Some time back, in my blog post on lessons that I have learnt from four years of blogging, I talked about how someone reacted negatively to an article I had written and told me that they had found a quote that I had used problematic. This was the piece and this is the quote: “Wonder is not a disease. Wonder, and its expression in poetry and the arts, are among the most important things which seem to distinguish men from other animals, and intelligent and sensitive people from morons.” Obviously, the word “men” had been used by Alan Watts to stand in for “human beings.” For those of us who read fiction and nonfiction from a certain era, we have all come across this usage before.
Recently, my sister shared this insightful and fun Youtube video with me from Cassandra Aarssen’s youtube channel about identifying your organizing style, which I think other HSPs and sensitive creatives will also resonate with. Although I am pretty organized now, I have always considered myself a messy person. Even now, my kitchen is super-organized (I consciously taught myself to keep it this way to reduce overwhelm as I set up house in America after moving here from India) but my closet has lots of clothes on the floor that drive my efficient INTJ husband mad and my arts table is often strewn with tubs of paint and assorted books.
As an INFP as well as a creative person, I have found that traditional goal-setting has never really worked for me. When I look back, the times that I grew the most were times when I explored new territory and pushed buttons. Although I did work very hard during those times, the process of doing things was itself never linear. It was never about setting concrete steps that I would then execute in an orderly way.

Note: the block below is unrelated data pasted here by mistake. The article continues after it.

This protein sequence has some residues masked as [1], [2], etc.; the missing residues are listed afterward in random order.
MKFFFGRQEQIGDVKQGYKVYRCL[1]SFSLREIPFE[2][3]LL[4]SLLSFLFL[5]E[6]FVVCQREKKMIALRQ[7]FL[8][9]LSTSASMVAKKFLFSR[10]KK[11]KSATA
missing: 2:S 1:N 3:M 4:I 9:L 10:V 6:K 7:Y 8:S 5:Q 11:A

I had never thought about this dynamic deeply till I came across fellow INFP writer and HSP Amanda Linehan’s blog. This was a while back, when I first discovered Amanda’s work. This time of the year seems ripe to share some of Amanda’s inspiring insights, especially as regards to how INFPs and other sensitive creatives can set goals in a way that works for them. So, here we go.
I have been in an evaluative mood recently. It’s not just about the start of another year, but also about getting older and wanting to really make progress on what’s important in my life. So, I have been feeling the need to really edit, not just physical belongings (a part of my life that is already quite stream-lined) but all the things that take up my time and that I give attention to.
What do I want to keep? What do I want to throw away? What’s the fear that stops me from letting go? Am I making any real progress? Why do I keep on getting distracted by what’s ultimately not important?
Because I have been in this mood of weighing and appraising, this post about going deeper instead of just wider on the Raptitude blog really spoke to me. In it, David talks about wishing to invent the tradition of a a “Year of Deepening.” […]
I started this blog a little more than four years ago. It was a year and a half after I moved from India to the United States. It was launched during a period of my life when I had, after years of feeling lost, begun to come back to the real me. Slowly, painfully, finally, I had answered the question that I had kept on asking myself all those years when I worked in a corporate job. “Am I an artiste?” “Am I? “Am I?”
Finally, I had said “I am.”